He took all kinds of questions from readers to people like Mark Cuban, Avery Johnson, Del Harris, and others.
Then he wrote a mini-article in response to each of 15 questions.
Questions ranged from is the team experimenting at the moment? (Yes.) Is Avery Johnson being kinder and gentler? Is Dirk Nowitzki being reinvented? What's wrong with the team's free-throw shooting? (Answer to that one: there's some stuff going on with Dirk's shot, nonetheless the team is shooting better than any other in NBA history.) Fascinating report card on the team 20 or so games into the seaon.
Two of the questions ended up directly addressing something I always wonder about when I watch the team: who gets the big shot? In big plays during the playoffs, it seemed like the team sometimes didn't know the answer to that question. Sometimes Jason Terry would just fire away. Sometimes Nowitzki would pass up what looked like the first option. Sometimes Jerry Stackhouse would be the guy ...
IS THERE A NO. 1 OPTION ON OFFENSE? A TOTEM POLE, OF SORTS? DO THE MAVS LIKE TO 'RIDE THE HOT HAND'?
Jason Terry is watching two TV screens. And he's got the headphones half-on. But he happily puts his electronics on hold to entertain a question he finds intriguing.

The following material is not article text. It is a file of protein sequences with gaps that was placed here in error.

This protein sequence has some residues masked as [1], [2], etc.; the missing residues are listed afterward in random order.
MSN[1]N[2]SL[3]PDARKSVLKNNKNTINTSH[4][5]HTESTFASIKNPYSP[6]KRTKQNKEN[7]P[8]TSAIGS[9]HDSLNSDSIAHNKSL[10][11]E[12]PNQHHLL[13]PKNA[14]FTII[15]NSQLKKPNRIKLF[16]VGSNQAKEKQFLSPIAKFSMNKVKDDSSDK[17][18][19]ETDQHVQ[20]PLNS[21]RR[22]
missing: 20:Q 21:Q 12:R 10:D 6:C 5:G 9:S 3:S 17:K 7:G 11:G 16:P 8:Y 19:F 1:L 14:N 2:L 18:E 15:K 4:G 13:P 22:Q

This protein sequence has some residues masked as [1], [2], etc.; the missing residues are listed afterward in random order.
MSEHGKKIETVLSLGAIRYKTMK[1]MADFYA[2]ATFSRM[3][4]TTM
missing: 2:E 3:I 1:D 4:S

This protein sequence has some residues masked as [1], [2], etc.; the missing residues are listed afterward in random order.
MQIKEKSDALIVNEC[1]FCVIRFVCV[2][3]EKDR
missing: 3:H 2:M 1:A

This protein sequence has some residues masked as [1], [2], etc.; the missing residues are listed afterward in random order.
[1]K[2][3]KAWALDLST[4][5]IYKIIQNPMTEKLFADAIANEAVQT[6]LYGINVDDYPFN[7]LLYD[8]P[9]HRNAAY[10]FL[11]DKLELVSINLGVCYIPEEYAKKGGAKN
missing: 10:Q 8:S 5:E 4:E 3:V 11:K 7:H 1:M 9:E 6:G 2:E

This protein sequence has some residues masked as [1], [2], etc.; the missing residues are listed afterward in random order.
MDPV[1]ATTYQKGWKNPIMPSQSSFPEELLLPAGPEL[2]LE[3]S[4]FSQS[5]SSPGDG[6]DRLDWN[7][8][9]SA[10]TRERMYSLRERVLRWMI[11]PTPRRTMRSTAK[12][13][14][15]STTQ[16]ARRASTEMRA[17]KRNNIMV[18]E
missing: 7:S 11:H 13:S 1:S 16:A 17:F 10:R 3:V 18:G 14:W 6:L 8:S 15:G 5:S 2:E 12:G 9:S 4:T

"It's not set in stone,'' Jet says as he sits in front of his luxury locker stall. "There are the plays we run, and we run them for a reason. But on top of that, we all need to know, for instance, that Josh tends to be very aggressive early in the game, so let's get him the ball. You want Dirk to be aggressive throughout the game, and he needs his touches. And then late in games, we have me and we have Stack.''
I look at what I've just scribbled down. Josh. Dirk. Me (Terry). Stack.
Looks like a "pecking order,'' a "totem pole,'' to me.
"I wouldn't say that; I don't like that phrase,'' Terry says. "But it does seem to fall that way most nights, doesn't it?''
WHAT'S WITH THAT FOUR-FINGER SIGN JET THROWS UP AFTER MAKING A LONG-RANGE SHOT?
"Dirk actually started that, and I stole it from him,'' says Jason Terry, who then stands up in front of his locker and hoists up two hands full of fingers, as if to model for me.
"The call me 'The Fourth-Quarter Man,' because everybody knows I can miss some shots in the first three quarters, but in the fourth quarter, it's going in! ... You should see the ribbing I get in practice, though, when I miss one. 'What's a matter, Fourth-Quarter Man?' they yell.
"And it's usually Dirk doing the yelling.''
(Photo by Jonathan Daniel/Getty Images)